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Best Indoor Plants for Beginners: Bromeliad

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Best Indoor Plants for Beginners: Bromeliad

It can be intimidating.  You're a new plant parent, so take a deep breath.  It is supplying fresh oxygen and removing those air pollutants. This new indoor plant is also helping calm your senses, unlike a newborn baby or a new puppy that will keep you up at night!  The best indoor plant for beginners is a Guzmania Bromeliad. It comes in a variety of flower colors that will give you that tropical feel and inspire a luau on your balcony!

Bromeliad Collection at Lively Root

Bromeliads Plant Care

One of the best parts of this indoor plant for beginners is it’s easy to maintain.  Set it in bright light (in an east or west window) but not direct sun or its shiny leaves will burn.  Water every month in the summer and 4-5 weeks in the winter.  Bromeliads are planted in moss or bark so they drain well.  When watering hold it over the sink and flush the medium until it runs out the drain holes.  Flush the base of the plant called the urn, cup, tank or vase thoroughly out (this is where the natural rainwater flows to the plant in its natural habitat in the rainforest).  Spray off the leaves where dust accumulates.  Then, put a couple of tablespoons of water (distilled, rainwater or purified) into the urn to keep it moist about 1/4th full.  Don't think you're doing it a favor by putting too much into its urn. Too much can cause it to rot (tap water or well water may have some salts or too much iron that can weaken the health of the plant).  Let the urn dry out for up to a week before putting any water back into the vase (if you can’t remember, tell Seri to remind you).  Bromeliads thrive in the tropical rainforest so keeping a spray bottle handy to mist the leaves and raise the humidity each week will help it thrive.

Feed It What?

Bromeliads can be fed our organic fertilizer once per month for optimum growth and health.  Follow the directions on the label.  Otherwise, if you have orchid food, mix it at 1/2 strength and water in or spray the foliage and growing medium which would likely be an orchid bark or orchid mix because they need good drainage and air flow.  When fertilizing, don't get the fertilizer in the urn or tank.  The fertilizer salts will build up and burn the plant.  Keep the fertilizer in the plant medium.  Fertilize Bromeliads only in the spring and summer and let it get some rest in the fall and winter months.  All plants need a few months of down time (just like you do!)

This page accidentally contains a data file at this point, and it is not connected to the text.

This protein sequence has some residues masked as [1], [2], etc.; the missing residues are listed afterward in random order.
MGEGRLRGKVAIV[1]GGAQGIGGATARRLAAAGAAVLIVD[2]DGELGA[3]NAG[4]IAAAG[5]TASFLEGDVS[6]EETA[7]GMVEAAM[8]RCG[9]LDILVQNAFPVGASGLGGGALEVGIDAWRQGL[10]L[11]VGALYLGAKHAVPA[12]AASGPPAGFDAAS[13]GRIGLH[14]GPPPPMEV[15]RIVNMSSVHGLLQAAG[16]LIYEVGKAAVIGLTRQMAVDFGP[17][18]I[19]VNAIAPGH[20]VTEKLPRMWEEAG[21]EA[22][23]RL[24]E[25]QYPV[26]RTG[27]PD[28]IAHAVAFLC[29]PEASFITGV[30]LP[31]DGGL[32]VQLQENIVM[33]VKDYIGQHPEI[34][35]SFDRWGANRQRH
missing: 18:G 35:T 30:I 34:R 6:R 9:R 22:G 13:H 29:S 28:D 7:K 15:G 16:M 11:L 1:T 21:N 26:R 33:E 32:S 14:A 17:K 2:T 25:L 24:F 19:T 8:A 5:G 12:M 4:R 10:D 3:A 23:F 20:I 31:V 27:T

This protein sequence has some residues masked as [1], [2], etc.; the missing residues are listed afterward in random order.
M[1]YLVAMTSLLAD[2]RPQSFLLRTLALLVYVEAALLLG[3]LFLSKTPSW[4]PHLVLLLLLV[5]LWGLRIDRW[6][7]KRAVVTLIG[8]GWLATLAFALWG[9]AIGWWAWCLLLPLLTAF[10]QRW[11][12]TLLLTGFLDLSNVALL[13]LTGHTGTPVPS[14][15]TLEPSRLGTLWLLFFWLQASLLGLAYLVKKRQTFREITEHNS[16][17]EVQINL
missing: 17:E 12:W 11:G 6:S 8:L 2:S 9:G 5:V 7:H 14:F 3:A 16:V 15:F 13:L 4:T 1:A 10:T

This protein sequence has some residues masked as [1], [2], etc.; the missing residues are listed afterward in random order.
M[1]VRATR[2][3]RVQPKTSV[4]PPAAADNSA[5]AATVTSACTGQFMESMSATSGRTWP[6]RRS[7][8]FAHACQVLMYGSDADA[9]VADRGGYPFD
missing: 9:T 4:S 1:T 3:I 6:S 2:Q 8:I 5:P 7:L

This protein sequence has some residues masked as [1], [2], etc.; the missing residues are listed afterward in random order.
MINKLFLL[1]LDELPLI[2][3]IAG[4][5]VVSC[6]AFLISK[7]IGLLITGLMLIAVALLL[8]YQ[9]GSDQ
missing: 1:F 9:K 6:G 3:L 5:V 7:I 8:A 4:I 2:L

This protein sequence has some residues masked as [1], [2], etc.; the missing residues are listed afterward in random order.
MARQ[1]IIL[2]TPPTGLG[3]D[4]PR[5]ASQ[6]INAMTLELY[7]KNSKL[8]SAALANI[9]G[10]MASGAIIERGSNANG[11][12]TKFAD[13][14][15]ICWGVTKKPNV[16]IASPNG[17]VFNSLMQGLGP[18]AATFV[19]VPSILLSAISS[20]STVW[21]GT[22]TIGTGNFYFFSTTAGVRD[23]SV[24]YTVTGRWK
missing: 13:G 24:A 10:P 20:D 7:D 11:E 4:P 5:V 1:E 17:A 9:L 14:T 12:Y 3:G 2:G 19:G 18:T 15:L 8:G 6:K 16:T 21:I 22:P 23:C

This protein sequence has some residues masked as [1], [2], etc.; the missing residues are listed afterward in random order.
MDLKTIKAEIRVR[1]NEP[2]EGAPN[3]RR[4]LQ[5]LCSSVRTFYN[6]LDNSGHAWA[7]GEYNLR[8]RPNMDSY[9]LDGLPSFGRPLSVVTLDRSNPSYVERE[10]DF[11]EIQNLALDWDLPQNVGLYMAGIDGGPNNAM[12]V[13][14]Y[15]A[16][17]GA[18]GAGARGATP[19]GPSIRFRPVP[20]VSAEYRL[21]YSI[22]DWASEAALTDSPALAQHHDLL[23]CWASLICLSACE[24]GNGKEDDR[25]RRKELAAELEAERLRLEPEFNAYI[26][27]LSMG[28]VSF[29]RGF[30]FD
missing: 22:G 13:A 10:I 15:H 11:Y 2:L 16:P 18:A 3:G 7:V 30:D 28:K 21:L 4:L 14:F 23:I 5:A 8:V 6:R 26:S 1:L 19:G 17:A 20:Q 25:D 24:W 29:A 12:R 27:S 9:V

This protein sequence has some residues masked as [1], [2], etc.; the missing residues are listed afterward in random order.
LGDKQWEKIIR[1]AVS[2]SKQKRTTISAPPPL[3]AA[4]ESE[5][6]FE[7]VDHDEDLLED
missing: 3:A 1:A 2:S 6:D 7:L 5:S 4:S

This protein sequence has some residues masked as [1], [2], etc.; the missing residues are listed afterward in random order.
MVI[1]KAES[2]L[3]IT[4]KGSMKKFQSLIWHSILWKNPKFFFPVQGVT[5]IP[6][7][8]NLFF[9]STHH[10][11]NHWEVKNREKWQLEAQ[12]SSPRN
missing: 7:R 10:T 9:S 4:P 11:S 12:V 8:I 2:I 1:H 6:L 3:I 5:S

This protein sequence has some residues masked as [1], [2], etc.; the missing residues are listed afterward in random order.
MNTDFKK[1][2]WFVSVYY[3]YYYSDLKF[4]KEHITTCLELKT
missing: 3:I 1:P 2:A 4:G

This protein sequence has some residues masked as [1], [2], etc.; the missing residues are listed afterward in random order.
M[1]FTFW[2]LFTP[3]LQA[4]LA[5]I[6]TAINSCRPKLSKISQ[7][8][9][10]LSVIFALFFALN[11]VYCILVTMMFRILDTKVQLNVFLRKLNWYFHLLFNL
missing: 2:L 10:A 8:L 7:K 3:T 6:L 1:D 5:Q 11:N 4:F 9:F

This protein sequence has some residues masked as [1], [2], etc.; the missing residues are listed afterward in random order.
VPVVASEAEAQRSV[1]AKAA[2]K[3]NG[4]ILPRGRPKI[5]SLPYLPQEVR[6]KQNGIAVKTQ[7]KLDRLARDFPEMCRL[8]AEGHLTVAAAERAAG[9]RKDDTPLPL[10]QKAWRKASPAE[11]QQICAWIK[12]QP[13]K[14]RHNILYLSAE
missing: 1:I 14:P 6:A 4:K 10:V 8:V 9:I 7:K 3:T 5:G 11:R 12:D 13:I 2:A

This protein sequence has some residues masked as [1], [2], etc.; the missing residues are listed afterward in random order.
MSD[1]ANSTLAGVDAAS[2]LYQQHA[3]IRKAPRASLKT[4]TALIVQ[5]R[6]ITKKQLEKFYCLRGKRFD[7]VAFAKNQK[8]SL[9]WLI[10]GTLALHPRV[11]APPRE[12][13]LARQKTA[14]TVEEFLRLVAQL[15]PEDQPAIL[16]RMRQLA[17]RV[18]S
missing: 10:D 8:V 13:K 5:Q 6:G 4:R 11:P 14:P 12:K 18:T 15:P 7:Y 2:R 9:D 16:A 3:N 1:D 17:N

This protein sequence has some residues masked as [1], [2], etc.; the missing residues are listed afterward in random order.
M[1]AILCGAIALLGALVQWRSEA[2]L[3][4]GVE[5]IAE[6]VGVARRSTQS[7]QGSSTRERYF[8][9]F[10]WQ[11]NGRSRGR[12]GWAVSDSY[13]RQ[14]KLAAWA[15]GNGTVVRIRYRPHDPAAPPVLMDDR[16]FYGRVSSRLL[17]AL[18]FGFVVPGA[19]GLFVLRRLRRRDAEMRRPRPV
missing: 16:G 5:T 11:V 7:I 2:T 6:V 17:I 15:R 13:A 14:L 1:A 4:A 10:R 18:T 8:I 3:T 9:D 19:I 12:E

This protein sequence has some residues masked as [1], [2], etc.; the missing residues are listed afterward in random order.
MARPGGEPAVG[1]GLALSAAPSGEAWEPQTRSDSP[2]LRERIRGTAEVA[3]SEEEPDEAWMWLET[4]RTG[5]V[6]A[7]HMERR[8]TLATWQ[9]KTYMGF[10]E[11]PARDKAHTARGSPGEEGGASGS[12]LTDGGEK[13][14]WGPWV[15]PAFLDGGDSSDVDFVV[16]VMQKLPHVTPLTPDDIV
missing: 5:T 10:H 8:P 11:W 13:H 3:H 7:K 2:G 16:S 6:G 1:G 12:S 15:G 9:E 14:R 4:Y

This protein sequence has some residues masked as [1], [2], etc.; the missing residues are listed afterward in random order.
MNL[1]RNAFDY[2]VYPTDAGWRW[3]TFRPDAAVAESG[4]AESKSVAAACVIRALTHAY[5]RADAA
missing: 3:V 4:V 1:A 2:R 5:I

Bromeliad Propagation and Pups

You will be a grandparent to pups before long!  Your plant will bloom, and in the natural cycle of things, the central flower stalk will completely die off, and the bromeliads pups will start growing bigger to take the place of the mother plant.  Remove the dead or dying part with some pruners back to the base (the pups or babies at the base should still be looking lush and green).  This simple pruning will give more light to the remaining pups with more room to stretch and grow.  Or, you can remove the pups from the mother plant and pot them up as soon as they reach at least 5" or a third of the original stalk's size.  In about three years the pups will mature to the flowering stage, and the cycle begins anew.

At this point, you can sit back and earn your 'green thumb' award for being a great indoor plant parent.  You have now graduated to grandparenthood.

 

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